Behind the photo: Gale force winds

In the Behind the photo series, landscape photographer Harmen Piekema takes you on a journey. We will discuss why and how I took a particular photo. For this weeks story, I’ve chosen one of my favorite photos taken on my recent Lofoten trip, a long-exposure pano, consisting of 4 images, of a very beautiful mountain range! The reason I like that photo so much is because it is a mixture of technique, determination and pure luck. This day started at a different location however.

I hope this gives you an idea of the conditions I was working with that day. I love this type of weather but it makes photography rather hard. Tamron SP 70-200 f/2.8 G2 @ 70 mm | f/9 | 1/40 sec | ISO 400 with NiSi Medium GND8 & Landscape CPL.

Why a pano?

I knew right away I wanted to make a panoramic image. These mountains just ask for it, don’t they! But all jokes aside, the best way to show the enormous size of these mountains is by adding foreground elements to the scene. But with a mountain range of this size, that would mean using a wide angle lens. This in turn would make the mountains look small (because of the perspective). Therefore, I opted for my Tamron 70-200 G2 lens. In retrospect, I could have done perfectly fine with the 24-70 (both images are taken at 70 and 74 mm), which would have made life much easier, but I got carried away by the moment!

By using a longer focal length, I was able to capture both the foreground and the background in a way we would perceive it with our own eyes (more or less). The downside of this method however is that you won’t be able to get it all in one image. You have to make a pano, that is the only option.

The first image

At my first location, I wanted to emphasize the stormy weather. Beautiful big clouds and snow showers moved in- and out of the scene in quick succession. The wind was blowing at gale force, and the waves were pumping like crazy. To me, this is what the Arctic is all about! Raw and untamed! There was so much movement in the water, that I still had to time these shots quite well. If the waves got too high, they were too prominent, causing too much whitewater. As a matter of fact, once in a while a was surrounded by water, floating around the boulder I was standing on. By choosing a shutterspeed of 1/40th of a second, I was able to get a sense of movement but not blur-out the details.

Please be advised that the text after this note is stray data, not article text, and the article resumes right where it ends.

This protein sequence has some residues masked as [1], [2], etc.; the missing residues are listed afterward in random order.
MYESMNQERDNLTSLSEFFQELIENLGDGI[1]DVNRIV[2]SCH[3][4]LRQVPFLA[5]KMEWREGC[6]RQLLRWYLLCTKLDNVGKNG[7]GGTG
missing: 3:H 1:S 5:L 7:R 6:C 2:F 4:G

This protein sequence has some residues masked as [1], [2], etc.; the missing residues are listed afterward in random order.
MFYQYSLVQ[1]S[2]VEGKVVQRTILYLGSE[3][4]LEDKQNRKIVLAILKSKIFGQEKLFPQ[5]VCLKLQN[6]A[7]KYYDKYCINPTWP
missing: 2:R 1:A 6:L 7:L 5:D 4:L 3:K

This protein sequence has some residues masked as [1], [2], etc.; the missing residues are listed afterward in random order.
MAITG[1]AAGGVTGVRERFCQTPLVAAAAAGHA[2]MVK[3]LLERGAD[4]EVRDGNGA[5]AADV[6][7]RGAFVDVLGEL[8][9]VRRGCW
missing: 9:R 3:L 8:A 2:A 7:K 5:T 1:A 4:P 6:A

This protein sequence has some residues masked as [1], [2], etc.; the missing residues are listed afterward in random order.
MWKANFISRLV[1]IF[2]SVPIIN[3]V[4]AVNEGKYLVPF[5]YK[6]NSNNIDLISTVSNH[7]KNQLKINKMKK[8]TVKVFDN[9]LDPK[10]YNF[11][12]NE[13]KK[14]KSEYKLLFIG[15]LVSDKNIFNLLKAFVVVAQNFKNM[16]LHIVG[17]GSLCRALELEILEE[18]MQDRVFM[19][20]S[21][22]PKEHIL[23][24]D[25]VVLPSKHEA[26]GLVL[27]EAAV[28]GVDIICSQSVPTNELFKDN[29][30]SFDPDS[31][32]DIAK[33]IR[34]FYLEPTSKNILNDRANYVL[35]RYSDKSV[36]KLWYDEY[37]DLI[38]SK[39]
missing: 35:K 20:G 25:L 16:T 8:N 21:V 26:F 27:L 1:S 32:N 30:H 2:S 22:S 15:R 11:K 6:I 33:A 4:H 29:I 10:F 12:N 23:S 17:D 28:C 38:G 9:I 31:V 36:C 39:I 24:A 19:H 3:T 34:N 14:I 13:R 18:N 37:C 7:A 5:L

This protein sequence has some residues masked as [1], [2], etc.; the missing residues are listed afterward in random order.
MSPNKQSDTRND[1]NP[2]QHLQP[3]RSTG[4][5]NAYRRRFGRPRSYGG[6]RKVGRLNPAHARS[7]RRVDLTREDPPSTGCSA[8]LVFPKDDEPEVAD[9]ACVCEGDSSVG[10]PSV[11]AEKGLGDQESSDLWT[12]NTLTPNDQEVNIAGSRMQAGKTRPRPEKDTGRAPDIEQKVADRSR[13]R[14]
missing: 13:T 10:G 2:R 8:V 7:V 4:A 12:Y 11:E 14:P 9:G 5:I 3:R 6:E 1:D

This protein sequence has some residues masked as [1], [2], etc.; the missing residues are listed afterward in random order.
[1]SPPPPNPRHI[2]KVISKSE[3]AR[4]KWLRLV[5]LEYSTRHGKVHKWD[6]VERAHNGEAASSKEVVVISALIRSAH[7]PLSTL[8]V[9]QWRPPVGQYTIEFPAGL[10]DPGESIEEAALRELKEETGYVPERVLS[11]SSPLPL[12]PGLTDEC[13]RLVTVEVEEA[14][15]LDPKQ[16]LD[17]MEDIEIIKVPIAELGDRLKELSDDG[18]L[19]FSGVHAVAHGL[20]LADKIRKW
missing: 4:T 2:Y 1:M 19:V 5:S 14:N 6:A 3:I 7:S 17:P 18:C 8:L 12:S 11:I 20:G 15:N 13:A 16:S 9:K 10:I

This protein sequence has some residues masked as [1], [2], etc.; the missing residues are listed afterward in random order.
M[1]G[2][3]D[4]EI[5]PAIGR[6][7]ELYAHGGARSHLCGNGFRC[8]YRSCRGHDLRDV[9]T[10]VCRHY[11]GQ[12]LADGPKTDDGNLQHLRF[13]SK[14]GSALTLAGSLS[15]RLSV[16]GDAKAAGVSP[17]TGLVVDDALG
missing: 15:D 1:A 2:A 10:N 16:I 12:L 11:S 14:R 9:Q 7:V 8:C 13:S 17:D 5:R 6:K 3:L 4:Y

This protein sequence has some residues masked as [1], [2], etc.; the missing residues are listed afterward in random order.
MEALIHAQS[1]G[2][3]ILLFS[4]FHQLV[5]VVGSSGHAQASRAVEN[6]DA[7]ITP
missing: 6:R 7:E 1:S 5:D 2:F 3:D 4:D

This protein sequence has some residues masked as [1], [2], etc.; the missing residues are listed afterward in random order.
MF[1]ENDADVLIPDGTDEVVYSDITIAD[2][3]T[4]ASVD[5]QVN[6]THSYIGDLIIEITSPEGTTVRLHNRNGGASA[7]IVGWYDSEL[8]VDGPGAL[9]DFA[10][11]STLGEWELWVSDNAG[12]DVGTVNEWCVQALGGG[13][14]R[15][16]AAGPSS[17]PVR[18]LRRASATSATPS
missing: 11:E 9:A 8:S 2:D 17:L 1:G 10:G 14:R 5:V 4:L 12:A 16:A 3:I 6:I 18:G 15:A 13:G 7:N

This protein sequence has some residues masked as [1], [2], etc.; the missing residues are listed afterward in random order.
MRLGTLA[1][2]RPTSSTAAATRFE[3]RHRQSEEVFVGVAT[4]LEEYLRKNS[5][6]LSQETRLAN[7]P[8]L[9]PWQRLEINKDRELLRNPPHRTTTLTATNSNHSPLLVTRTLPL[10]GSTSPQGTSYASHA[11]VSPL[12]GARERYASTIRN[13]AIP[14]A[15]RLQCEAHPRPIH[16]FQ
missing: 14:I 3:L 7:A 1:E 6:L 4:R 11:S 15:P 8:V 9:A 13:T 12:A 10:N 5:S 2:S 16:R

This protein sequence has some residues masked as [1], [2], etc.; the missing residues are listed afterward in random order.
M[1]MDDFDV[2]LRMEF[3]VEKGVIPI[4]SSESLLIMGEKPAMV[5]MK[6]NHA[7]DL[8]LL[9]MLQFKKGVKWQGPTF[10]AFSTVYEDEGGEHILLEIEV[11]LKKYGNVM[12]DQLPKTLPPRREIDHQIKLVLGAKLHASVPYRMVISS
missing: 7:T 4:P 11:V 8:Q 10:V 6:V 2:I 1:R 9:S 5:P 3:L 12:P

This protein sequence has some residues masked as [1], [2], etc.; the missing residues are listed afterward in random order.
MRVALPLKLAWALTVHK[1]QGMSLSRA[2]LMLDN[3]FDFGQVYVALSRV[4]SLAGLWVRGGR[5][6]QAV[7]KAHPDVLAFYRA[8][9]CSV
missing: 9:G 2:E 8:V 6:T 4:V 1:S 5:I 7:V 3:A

In these situations it might sound obvious, but you need a solid and sturdy tripod that is up to the task. You don’t want your tripod to be blown over or start to shake in the wind. I am using a Gitzo Mountaineer, which is a dream when working in these conditions. In this cold you’ll probably be wearing thick gloves, and thanks to the large ballhead you don’t need to take them off when making adjustments.

When taking panoramic images, it is really important to level your tripod! This helps you to avoid loosing pixels around the edges after stitching. It is also smart to compose a bit wider than you normally would. This way, you’ll get a bit more room for error.

This is what the Arctic is all about! Raw and untamed! Tamron SP 70-200 f/2.8 G2 @ 70 mm | f/9 | 1/40 sec | ISO 400 with NiSi medium GND8 + Landscape CPL.

The second image

With one image in the bank, I wanted a direct view on the mountains without the obstruction of the shoreline towards the left. In a few hours the sun would set and because there were so many openings in the fast moving clouds, there was a big chance of an epic sunset. With this in mind, I drove off to a location were this was possible. I still wanted a bit of the shoreline in my foreground but not as prominent as before.

While with the first image, I really loved the strong movement in the water, now it became a burden. Therefore I needed to slow things down. All the waves made the water look messy and distracting. Thus, I used a NiSi 3-stop neutral density filter. Thanks to this filter, I was able to get an exposure time of 15 seconds. There was a downside to this practice however. The wind was picking up even more and this made it really though to keep the camera free from shaking. Even more so, because of the long lens and the enormous (150 mm) filter system. I kept my determination, and used my body to shield the camera from the wind.

With a timer of 10 seconds, I had enough time to get into position and to be sure that the camera no longer vibrated.  As the sky became more beautiful and beautiful, the wind became stronger and stronger. In the end it was impossible to prevent the camera from shaking, so I stopped, but I was pretty sure I had the image I had in mind!

Using Lightroom, I stitched four long-exposure images, into one large panoramic photo. Tamron SP 70-200 f/2.8 G2 @ 74 mm | f/11 | 15 sec | ISO 100 with NiSi medium GND8 + Landscape CPL + ND8 (3-stop).

The final edit

At home I stitched the 4 photos using Lightroom, I did this with two series of images. One for the immediate foreground (the light on the rocks was so beautiful) and one for the sea, the mountains and sky. I blended those together into one huge panoramic image using Photoshop.

Thanks for reading

Thank you very much for reading! If you like my photography, please follow me on Instagram @harmenpiekema and Facebook. Please check out my YouTube channel to see behind the scene vlogs, learn how to use certain gear and follow me on my adventures. If you want an image as a signed limited edition print, check out my webshop. Your support means a lot!

If after reading this post you would like to see the behind the scenes video:

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